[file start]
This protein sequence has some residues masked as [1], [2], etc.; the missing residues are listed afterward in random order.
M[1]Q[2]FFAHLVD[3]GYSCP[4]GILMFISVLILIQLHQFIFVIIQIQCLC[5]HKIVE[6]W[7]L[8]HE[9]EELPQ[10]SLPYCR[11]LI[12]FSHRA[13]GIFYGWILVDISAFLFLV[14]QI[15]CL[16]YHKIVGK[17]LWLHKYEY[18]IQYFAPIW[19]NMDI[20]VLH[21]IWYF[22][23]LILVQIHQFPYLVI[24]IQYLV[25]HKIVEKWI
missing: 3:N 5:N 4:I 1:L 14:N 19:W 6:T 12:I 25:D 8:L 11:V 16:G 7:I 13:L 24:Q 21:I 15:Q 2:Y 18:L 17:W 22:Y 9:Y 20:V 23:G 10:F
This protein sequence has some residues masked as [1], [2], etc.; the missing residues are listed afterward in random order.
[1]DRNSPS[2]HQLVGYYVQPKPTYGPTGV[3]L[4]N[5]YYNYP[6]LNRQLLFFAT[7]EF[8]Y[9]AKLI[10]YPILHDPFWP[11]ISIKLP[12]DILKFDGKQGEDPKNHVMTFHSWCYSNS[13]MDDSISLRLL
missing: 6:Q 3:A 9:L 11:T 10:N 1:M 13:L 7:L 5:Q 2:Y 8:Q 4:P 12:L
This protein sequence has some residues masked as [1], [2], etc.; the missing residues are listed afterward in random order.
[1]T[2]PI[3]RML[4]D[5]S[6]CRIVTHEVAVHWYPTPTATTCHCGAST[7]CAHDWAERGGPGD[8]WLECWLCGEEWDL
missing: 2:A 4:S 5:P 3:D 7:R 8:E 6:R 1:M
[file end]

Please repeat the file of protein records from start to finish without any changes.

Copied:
This protein sequence has some residues masked as [1], [2], etc.; the missing residues are listed afterward in random order.
M[1]Q[2]FFAHLVD[3]GYSCP[4]GILMFISVLILIQLHQFIFVIIQIQCLC[5]HKIVE[6]W[7]L[8]HE[9]EELPQ[10]SLPYCR[11]LI[12]FSHRA[13]GIFYGWILVDISAFLFLV[14]QI[15]CL[16]YHKIVGK[17]LWLHKYEY[18]IQYFAPIW[19]NMDI[20]VLH[21]IWYF[22][23]LILVQIHQFPYLVI[24]IQYLV[25]HKIVEKWI
missing: 3:N 5:N 4:I 1:L 14:N 19:W 6:T 12:I 25:D 8:L 11:V 16:G 7:I 13:L 24:Q 21:I 15:Q 2:Y 18:L 17:W 22:Y 9:Y 20:V 23:G 10:F
This protein sequence has some residues masked as [1], [2], etc.; the missing residues are listed afterward in random order.
[1]DRNSPS[2]HQLVGYYVQPKPTYGPTGV[3]L[4]N[5]YYNYP[6]LNRQLLFFAT[7]EF[8]Y[9]AKLI[10]YPILHDPFWP[11]ISIKLP[12]DILKFDGKQGEDPKNHVMTFHSWCYSNS[13]MDDSISLRLL
missing: 6:Q 3:A 9:L 11:T 10:N 1:M 13:L 7:L 5:Q 2:Y 8:Q 4:P 12:L
This protein sequence has some residues masked as [1], [2], etc.; the missing residues are listed afterward in random order.
[1]T[2]PI[3]RML[4]D[5]S[6]CRIVTHEVAVHWYPTPTATTCHCGAST[7]CAHDWAERGGPGD[8]WLECWLCGEEWDL
missing: 2:A 4:S 5:P 3:D 7:R 8:E 6:R 1:M